"Check out this photo Laura took of me!", my boyfriend said excitedly. "So frickin' cool! She said I could keep it too! She's so sweet. "

Suddenly, I realized I'd been living a lie:

I wasn't actually good enough.

My style wasn't cute enough. The pitch of my voice was too low and masculine. I needed to be more girly, more sweet, more innocent. I needed to watch more anime, learn how to play some video games...somehow...since my parents didn't let me own a gaming system.

And that is when it all started.

I began to believe that I'd be significant and good enough again, if only I could just incorporate these special traits to fix my current personality. Of course he'd want a girl who acts more like a girl! How dumb of me to just let myself be so aloof and tomboyish all this time! If I want to be a good girlfriend, I'll have to be a good GIRLfriend.

And just like how I attempted to change my room in order to be more for my parents, I began to slightly adjust the way I talked, the way I carried myself, the things I was interested in -- to be more "good enough" in his eyes.

"This is love," I thought. "Because I love him, of course I'll do anything to improve myself for him!"

The Laura-Ayumi-Shannons hung on his every word, so I let him do all the talking when we were on the phone. I made sure to giggle cutely at his jokes. I tried my best to have a sweeter speaking voice.

This is self-improvement, I told myself. It's good that I'm learning to get my shit together now, or else I wouldn't have realized how unattractively un-feminine I was!

I no longer saw my favorite t-shirts as cool and comfortable. Now they were simply not girly enough. Rock music was out, and hyper-pop was in. I tried to wear what few dresses I had, but hated it, mostly because it wasn't the right style and I looked like I was going to a funeral instead of to Fun Factory to play DDR.

And I waited for the magical elation to return. I waited for him to see that I was JUST as special -- if not more -- than the Laura-Ayumi-Shannons. I waited to look in the mirror and feel just as in love with what I saw as I did in the beginning our relationship.

Instead, of course, we broke up. Because I had become quiet and uninteresting -- almost a shadow of a person, and he was already talking to a Laura-Ayumi-Shannon with bleach-blonde hair and really cute jeans.


I blamed it all on myself. Not because I had tried to revolve my identity around his preferences, but because I had fallen short. I didn't fix myself in time. I wasn't good enough quick enough.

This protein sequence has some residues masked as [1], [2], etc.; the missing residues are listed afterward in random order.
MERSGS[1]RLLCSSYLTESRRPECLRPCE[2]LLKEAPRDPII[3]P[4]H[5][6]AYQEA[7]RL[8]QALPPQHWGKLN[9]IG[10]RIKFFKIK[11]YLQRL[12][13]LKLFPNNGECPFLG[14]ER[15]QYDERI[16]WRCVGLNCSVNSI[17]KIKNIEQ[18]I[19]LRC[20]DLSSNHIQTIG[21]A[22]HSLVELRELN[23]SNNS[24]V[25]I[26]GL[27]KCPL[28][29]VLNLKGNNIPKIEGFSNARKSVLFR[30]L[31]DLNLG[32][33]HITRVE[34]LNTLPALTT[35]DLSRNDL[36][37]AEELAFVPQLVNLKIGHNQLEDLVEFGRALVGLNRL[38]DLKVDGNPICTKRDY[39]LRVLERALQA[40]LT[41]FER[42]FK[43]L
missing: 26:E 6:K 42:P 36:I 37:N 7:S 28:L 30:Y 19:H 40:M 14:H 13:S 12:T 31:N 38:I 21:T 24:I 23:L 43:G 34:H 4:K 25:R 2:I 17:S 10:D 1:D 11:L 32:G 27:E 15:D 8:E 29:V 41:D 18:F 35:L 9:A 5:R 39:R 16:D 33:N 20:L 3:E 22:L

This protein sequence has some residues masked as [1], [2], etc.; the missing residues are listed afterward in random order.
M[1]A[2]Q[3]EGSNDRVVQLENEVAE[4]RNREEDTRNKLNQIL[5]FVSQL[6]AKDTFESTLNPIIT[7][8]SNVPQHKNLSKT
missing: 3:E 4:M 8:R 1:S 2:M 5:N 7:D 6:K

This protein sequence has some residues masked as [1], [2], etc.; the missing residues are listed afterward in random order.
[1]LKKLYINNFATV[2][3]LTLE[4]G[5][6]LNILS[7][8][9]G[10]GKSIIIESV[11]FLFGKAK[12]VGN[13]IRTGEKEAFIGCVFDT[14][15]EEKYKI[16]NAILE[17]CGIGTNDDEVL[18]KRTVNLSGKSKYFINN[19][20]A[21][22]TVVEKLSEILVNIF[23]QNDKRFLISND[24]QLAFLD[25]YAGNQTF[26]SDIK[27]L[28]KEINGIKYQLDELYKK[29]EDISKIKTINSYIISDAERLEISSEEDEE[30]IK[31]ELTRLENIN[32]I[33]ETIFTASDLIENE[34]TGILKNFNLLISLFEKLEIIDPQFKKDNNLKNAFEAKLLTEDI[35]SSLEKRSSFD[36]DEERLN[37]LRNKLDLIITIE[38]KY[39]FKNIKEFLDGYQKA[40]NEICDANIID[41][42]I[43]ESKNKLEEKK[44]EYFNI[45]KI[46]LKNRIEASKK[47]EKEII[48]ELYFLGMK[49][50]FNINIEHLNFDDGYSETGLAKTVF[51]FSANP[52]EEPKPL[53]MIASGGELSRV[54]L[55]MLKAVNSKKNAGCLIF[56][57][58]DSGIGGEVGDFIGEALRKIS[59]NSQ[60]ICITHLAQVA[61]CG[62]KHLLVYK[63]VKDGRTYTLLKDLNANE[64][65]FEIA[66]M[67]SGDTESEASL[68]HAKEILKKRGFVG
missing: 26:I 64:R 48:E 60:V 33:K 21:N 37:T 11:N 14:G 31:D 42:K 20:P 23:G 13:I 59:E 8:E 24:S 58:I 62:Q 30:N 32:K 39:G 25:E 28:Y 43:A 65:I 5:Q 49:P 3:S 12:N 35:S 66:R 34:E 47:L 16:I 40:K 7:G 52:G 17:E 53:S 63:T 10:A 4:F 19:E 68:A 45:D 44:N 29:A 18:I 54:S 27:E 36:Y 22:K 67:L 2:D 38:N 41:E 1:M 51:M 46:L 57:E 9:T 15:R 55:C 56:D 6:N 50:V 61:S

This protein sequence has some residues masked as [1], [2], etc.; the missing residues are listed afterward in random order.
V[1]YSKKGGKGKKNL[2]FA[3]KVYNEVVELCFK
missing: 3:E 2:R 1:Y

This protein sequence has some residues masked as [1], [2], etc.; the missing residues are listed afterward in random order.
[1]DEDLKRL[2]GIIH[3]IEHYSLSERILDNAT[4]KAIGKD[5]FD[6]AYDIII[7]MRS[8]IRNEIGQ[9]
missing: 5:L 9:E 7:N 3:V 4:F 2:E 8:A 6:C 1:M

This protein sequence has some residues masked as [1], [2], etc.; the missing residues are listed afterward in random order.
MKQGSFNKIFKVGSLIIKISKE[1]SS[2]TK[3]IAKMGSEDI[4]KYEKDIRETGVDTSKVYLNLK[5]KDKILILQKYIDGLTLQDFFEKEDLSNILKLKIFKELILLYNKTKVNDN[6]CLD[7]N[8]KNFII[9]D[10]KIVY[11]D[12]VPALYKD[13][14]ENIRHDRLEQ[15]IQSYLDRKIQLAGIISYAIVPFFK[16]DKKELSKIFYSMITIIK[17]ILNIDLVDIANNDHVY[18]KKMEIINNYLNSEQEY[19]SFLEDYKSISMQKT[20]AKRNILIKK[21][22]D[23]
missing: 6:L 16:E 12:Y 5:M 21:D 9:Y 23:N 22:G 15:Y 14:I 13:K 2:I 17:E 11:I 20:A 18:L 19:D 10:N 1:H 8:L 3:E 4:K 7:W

And with each new boyfriend I would think, "This time it'll be different. I'll be good enough as is. I've improved myself from last time."

And I'd feel amazing and magical! And then, inevitably, there'd be yet another flavor of Good Enough that I hadn't known existed.

There were the Nicole-Candy-Britneys, who had carefree adventurous attitudes and mismatched bikinis.

There were the Rae-Whitney-Lianes who loved to party, have sex, and ride on the back of motorcycles.

There were the Cheyenne-Kate-Justines who were stoner-philosophers, artsy, chill, and wore flowy tops and peasant skirts.

And there were the Adriana-Natalie-Zaras who are loudly sassy yet worldly and smart, who know about European cuisine and go through life with spontaneous bursts of passion.

(Oh, and in my mind, they would all be way more loving and sweet and naturally compatible with my boyfriend than I was).

Meanwhile I was just Tracy, who was a little bit of a mix of all of these things, barely. Who was kinda sorta who she really was... but only when it was "acceptable" and "appropriate". And if my boyfriend liked that part of me. And so I was constantly on the lookout for what and how I needed to be. Constantly double checking for what I needed to diminish, what I needed to amplify.....

And I was getting really tired.

I was tired of trying so hard for years to find the magic formula to improve myself, and still not feeling good enough.

Plus, whenever I would desperately Google what more I could possibly do to be a good-enough partner, I kept seeing stuff about loving myself.

And I would sigh irritably.

What the hell would loving myself do for anyone? Ok, so I'm going to "love" my flaws, my inadequate personality, how I'm not cool and risk-taking enough, how I'm not sweet and girly enough, how I'm not driven and intelligent and worldly enough? And then what? I'd be a fool in love with this flawed, unworthy person.